Candle sales were up in the quarter. The closure of our industrial glass operation also contributed to our operating income increase, as last year's quarter was quite weak and this year's sales had little operating costs. Pricing and good operations helped candle contributions in spite of still high wax cost.

Our auto segment now comprises of our Dee Zee aluminum truck accessory business, and it had a much better quarter with a very strong 18% sales growth, driven by strong demand from several original equipment-like truck programs, also some increased pricing, combined to show a much improved bottom line. Metal costs were still slightly unfavorable in the quarter.

Let me ask John to make few comments at this point.

John Boylan

Thanks, Jay. Let's first review some of the more notable line items within our September 30th balance sheet. Please note, however, that I may reference several amounts relating to September 2006, as they are disclosed in our last conference call, which have been affected by reclassifications for the discontinued operations that were divested in fiscal 2007.

Our consolidated accounts receivable at September 30th totaled $ 114.610 million which was approximately $22 million higher than at June 30th, but only $7 million greater as of last September. As what typically occurs, in the first quarter our receivable levels are strongly influenced by seasonal sales experienced by the glassware and candle segment.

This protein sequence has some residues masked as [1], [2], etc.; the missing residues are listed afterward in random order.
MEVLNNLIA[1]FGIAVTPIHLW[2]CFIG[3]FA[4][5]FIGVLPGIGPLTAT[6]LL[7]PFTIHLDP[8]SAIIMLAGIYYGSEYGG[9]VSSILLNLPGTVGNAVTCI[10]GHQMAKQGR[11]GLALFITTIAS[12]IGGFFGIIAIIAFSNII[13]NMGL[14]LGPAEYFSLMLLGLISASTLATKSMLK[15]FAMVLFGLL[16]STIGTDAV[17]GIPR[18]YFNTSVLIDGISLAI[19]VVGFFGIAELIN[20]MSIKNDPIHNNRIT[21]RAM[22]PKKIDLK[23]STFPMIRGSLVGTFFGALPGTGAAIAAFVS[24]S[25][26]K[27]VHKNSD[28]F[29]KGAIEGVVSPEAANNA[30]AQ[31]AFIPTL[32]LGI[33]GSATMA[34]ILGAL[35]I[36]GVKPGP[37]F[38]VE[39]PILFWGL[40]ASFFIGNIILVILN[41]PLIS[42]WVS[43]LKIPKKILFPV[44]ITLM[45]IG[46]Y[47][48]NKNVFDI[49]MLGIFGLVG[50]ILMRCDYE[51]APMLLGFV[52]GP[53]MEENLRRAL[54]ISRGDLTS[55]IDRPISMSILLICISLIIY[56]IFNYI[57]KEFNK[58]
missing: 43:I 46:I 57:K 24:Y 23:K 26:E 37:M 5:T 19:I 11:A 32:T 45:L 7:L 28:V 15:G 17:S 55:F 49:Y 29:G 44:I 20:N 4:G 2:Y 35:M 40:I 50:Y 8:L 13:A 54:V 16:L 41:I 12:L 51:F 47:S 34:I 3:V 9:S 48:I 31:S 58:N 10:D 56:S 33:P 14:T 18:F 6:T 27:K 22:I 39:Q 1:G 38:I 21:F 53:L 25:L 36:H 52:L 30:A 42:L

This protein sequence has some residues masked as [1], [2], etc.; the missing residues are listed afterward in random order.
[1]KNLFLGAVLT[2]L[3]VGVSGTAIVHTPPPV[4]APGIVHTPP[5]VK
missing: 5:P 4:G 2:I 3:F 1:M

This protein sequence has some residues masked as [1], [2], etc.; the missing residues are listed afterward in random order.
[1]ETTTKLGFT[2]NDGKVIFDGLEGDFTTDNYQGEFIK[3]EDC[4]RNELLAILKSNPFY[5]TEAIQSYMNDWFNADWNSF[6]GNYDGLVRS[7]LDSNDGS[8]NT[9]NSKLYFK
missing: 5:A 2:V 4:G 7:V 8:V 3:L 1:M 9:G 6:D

Additionally, our other two segments achieved strong year-over-year sales increases in the current year's quarter. With respect to our inventories, the September 30th totaled over $153 million compared to roughly a $150 million at June and $155 million last September.

Our food segment has comparatively showed modest increases, in part, reflecting the higher sales volumes. Non-food inventory have declined, and especially so, when compared to levels of a year ago. The closure of our industrial glass manufacturing operations contributed to this decline.

Our net property plant and equipment increased less than $1 million since June 30, although over $27 million, since last September. The latter increase reflects the construction of our new frozen roll facility located in Kentucky, which as Jay mentioned, was effectively placed in service early in the quarter. This new operation contributed to the food segment’s depreciation and amortization, increasing about $1.2 million in the quarter. Our debt outstanding at quarter-end rose to $87.5 million, compared to $42.5 million at June 30. Seasonal borrowing needs supporting our Glassware and Candles business, as well as the continuation of our share repurchases, have influenced this increase.